|1.||Danny's Theme Movement I|
|2.||Danny's Theme Movement II|
|5.||Klezmer In Brooklyn|
|8.||Walking In Queens|
|10.||Obliterate The Chaos|
|14.||Planting The Bomb|
|15.||The Bomb Test|
|18.||The Tree of Life|
|20.||Henry Bean's Interview|
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Music Used in Trailers
Review: Believer, The
2.5 / 5 Stars
Boy, has Henry Bean's film The Believer stirred up a lot of controversy this year. Based on the multitude of things I have read about it, it would seem an understatement to say the film deals with some contradictions. On the one hand, it is an unapologetic look at a self-loathing Jewish man who became the leader of a neo-Nazi skinhead movement. On the other hand, it took the Grand Jury prize at the 2001 Sundance Film Festival. Add to that the rumors of dismayed Jewish leaders trying to squash its release by a major Hollywood studio and effectively succeeding. And did I mention it's based on a true story? Oh yeah, this is one for the kids alright.
The one thing about The Believer everyone seems to agree on is the effectiveness of composer Joel Diamond's score in the context of the film. What that probably means, to the Sundance-impaired, is that both film critics and real people walked around Park City for several days using a lot of buzzy terms like "moody", "hip", and "edgy". While I personally haven't seen the film yet (supposedly it will be running on the Showtime Network in September), it is safe to say that after listening to Milan's fifty minute CD release of Diamond's work that the composer really did take a some chances here. Actually, that's putting it mildly.
As heard here, the score is a literal cornucopia of differing styles and sounds. You've got aggressive hip hop backbeats. You've also got traditional Jewish music. You've also got weird voice samples and what sounds like people smacking a hammer on phone wires. You get the idea. Call it experimental. Call it a low-budget approach. Whatever you want to call it, on the album it all ends up being too disjointed to sustain any kind of normal listening experience. But by that same token, it is a little too intricately weird to dismiss as just so much indie film synth noise.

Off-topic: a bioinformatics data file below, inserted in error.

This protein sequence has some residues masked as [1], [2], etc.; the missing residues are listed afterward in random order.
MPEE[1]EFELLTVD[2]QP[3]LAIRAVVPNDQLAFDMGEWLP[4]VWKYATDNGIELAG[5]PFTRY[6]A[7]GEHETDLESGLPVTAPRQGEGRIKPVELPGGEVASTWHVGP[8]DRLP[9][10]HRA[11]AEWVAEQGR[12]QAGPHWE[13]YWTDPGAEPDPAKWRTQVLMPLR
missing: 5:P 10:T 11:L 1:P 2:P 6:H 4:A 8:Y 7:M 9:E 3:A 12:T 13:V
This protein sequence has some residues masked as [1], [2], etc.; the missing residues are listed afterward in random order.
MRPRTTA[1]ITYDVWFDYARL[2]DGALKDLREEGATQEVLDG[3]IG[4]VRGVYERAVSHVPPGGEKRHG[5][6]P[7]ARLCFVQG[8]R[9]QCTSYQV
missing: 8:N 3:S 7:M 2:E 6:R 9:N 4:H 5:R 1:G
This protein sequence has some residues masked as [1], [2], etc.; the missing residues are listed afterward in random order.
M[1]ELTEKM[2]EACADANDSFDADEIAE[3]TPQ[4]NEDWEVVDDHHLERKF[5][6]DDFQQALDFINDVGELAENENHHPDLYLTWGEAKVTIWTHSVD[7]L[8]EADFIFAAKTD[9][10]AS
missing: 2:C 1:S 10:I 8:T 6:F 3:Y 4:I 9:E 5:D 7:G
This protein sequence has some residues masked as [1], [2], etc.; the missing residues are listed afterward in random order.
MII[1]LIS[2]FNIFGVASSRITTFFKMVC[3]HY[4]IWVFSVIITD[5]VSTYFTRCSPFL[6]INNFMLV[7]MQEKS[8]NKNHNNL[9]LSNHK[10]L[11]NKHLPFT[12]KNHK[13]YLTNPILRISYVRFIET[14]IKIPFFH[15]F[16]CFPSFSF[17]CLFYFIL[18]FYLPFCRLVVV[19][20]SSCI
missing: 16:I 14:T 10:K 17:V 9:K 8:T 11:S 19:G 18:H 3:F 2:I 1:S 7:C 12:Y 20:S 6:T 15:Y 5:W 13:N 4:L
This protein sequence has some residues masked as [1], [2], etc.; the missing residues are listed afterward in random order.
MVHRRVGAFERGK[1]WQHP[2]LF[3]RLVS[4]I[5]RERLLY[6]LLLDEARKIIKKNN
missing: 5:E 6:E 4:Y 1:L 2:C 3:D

The synth thing might be what bugs me the most. I understand that money was probably tight, but there is a difference between taking a low-budget electronic approach and just trying to make synthesizers sound like an orchestra. Diamond has a whole lot of both on this album. "Danny's Theme Movement 1" sounds a lot like an electronic hybrid of Morricone's urgent string writing and Harry Manfredini's Friday The 13th scores, while "Movement 2" tries a more contemplative approach with a moaning female voice over string pads. "Jewish Theme" is just the opposite, so bouncy and ethnically over the top as to be satirical (probably its intention). And the New Yawk vibe of the film is evoked well by the backbeat and trash-talking samples of "Walking In Queens".
The rest of the album plays out just as schizophrenically as the troubled main character of the film. Tracks seem to be either short and bizarre, or overlong moody wallpaper spiced up with some Peter Gabriel-esque percussion. That wailing female voice pops up now and again, trying to tie things together, and "End Credits" has so many dramatic dialogue snippets pasted on top of it that I might not need to see the movie now.
Hey, I don't mean to be overly snarky here. I consider myself a pretty adventurous listener. I like to try new and weird things. And I'm sure Diamond's work here greatly enhances the film in question. But ultimately, on CD The Believer is a tough one to get through on its own terms. But hey, that's just me.
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